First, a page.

Joan Rivers, TV and comedy trailblazer, dies at 81


(JTA) — Joan Rivers, who broke barriers for women in comedy and on television, has died.

Rivers, 81, died Thursday a week after being rushed to Manhattan’s Mount Sinai Hospital after her heart stopped during throat surgery at a clinic. Doctors at the hospital put her in an induced coma from which she never awoke.

“My mother’s greatest joy in life was to make people laugh,” her daughter, Melissa, said in a statement on the Joan Rivers website. “Although that is difficult to do right now, I know her final wish would be that we return to laughing soon.”

Rivers, who launched her career in the 1950s, was among a handful of female standup comics – Phyllis Diller was another — whose raunchy and blisteringly honest takes on married life broke barriers in the 1960s.

Her gossipy trademark line, “Can we talk?,” was an invitation to truth telling about the high and mighty, but also no-holds-barred self-deprecation.

Her scathing remarks on celebrity anticipated the coruscating Internet culture of decades later – one that she embraced.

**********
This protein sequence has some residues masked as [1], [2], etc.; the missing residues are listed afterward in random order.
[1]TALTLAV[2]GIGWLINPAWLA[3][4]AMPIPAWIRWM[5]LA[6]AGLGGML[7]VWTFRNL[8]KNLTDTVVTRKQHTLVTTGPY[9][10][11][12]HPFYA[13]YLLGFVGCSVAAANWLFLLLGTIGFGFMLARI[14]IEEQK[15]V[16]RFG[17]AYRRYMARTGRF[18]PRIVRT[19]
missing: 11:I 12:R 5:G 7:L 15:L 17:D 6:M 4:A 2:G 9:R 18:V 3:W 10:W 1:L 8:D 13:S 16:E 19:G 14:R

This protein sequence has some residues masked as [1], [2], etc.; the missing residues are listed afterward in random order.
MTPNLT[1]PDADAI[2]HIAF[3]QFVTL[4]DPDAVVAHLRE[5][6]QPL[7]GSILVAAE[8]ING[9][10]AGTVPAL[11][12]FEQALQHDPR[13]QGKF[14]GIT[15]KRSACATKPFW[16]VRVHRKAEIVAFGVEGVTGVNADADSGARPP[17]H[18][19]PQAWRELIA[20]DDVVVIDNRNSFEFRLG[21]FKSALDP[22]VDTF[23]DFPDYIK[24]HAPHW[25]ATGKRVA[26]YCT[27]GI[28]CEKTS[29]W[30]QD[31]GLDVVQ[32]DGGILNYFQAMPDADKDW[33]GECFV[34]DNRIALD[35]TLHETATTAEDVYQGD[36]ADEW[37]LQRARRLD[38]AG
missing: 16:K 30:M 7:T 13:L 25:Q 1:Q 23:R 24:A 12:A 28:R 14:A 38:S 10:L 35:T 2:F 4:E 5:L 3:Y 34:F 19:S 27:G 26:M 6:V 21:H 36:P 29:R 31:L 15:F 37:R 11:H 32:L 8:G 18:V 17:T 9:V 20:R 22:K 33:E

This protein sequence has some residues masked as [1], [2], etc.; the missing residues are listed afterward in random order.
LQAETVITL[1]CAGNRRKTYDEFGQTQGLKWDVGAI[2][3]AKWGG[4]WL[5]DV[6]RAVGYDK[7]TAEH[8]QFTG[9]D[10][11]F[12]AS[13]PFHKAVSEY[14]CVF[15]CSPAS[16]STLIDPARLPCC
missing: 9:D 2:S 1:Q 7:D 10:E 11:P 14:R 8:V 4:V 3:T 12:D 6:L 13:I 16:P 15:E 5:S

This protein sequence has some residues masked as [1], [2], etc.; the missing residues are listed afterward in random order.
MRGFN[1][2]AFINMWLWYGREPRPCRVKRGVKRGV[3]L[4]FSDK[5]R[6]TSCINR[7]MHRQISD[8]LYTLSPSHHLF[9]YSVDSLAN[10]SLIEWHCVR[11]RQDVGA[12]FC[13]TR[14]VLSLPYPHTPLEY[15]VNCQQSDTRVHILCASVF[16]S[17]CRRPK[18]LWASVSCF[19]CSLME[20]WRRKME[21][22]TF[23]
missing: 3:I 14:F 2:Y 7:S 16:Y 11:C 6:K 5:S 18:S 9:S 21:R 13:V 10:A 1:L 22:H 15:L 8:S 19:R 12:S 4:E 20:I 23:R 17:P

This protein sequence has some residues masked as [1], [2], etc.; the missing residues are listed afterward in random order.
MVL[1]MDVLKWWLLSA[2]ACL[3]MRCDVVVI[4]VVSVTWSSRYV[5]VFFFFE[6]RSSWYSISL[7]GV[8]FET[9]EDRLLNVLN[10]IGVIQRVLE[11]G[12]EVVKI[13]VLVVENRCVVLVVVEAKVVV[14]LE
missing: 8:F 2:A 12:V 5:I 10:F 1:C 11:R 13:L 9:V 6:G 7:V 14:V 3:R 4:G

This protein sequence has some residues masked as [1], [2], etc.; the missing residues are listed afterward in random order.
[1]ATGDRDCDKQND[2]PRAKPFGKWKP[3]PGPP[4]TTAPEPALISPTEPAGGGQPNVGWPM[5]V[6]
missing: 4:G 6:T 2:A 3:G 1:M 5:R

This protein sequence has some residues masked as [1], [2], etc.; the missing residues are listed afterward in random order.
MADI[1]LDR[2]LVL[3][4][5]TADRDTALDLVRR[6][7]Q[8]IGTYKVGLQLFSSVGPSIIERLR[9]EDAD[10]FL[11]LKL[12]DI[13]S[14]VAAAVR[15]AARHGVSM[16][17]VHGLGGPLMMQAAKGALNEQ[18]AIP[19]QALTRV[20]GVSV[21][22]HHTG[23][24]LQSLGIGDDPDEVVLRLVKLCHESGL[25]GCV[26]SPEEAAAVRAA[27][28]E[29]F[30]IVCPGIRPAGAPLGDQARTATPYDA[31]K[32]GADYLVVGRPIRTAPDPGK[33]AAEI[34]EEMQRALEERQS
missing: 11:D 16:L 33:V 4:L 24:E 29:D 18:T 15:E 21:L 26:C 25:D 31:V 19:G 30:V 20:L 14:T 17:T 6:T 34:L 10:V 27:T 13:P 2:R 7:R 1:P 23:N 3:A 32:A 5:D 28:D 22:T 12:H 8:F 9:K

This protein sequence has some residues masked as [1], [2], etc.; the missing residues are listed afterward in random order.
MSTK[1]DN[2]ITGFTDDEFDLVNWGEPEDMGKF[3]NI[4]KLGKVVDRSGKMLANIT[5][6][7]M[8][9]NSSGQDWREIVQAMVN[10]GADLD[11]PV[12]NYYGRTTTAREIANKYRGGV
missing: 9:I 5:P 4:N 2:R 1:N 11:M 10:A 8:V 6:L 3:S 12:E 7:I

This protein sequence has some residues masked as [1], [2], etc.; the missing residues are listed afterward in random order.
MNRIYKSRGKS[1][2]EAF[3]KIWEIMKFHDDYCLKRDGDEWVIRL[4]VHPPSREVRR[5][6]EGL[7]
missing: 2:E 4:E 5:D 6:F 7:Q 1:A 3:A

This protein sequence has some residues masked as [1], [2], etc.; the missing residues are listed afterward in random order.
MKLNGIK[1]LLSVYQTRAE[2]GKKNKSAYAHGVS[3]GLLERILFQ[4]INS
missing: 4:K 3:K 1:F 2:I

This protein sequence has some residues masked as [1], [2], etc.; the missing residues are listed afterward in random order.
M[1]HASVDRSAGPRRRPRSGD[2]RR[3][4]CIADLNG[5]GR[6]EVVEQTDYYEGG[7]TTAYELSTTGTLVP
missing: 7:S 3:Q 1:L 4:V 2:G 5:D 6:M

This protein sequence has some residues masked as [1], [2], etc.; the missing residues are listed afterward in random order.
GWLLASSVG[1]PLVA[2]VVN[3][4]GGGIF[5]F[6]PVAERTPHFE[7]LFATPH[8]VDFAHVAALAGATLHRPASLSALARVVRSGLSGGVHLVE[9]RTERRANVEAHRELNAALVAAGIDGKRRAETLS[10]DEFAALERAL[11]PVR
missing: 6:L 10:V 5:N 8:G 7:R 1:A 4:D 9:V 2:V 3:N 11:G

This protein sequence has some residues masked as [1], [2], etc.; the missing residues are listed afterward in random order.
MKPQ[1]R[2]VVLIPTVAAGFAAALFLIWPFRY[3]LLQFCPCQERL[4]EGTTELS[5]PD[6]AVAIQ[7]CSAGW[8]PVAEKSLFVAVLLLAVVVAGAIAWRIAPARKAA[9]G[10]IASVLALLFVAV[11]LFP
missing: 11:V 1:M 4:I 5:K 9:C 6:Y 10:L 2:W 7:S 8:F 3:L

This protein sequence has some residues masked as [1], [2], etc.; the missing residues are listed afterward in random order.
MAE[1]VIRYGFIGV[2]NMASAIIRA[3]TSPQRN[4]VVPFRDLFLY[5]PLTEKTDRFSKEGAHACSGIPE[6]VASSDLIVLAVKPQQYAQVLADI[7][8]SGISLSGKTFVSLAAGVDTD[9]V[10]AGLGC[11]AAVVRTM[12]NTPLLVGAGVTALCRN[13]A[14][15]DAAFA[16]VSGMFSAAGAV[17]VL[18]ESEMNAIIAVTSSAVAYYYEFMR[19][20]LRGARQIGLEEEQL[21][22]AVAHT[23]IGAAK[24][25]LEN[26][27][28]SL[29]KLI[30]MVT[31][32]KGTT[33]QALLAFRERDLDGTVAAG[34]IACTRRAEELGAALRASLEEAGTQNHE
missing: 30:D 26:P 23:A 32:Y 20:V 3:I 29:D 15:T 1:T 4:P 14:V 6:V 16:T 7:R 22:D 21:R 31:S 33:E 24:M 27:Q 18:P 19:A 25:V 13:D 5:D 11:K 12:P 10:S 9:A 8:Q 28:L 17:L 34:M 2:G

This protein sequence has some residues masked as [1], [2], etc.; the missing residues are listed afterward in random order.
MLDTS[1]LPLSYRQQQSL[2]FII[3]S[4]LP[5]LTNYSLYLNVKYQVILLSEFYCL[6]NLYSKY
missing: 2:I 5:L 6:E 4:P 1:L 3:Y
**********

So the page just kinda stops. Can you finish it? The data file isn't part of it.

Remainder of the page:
“I love the Internet,” she told the Boston Globe last year.

She was one of Johnny Carson’s favored guest hosts on “The Tonight Show” until she launched a failed attempt to compete with him in the 1980s.

The notion that a woman could carry 90 minutes by herself paved the way for others in the TV business.

Rivers was a pioneer in reality programming, first in red carpet fashion commentary at Hollywood events (joined by her daughter) and then in a reality series about her loving but fraught relationship with her daughter. She hosted the show “Fashion Police” on the E! network.

In recent months, she drew attention for her robust defenses of Israel during the summer’s Gaza War and her takedowns of celebrities who criticized Israel.

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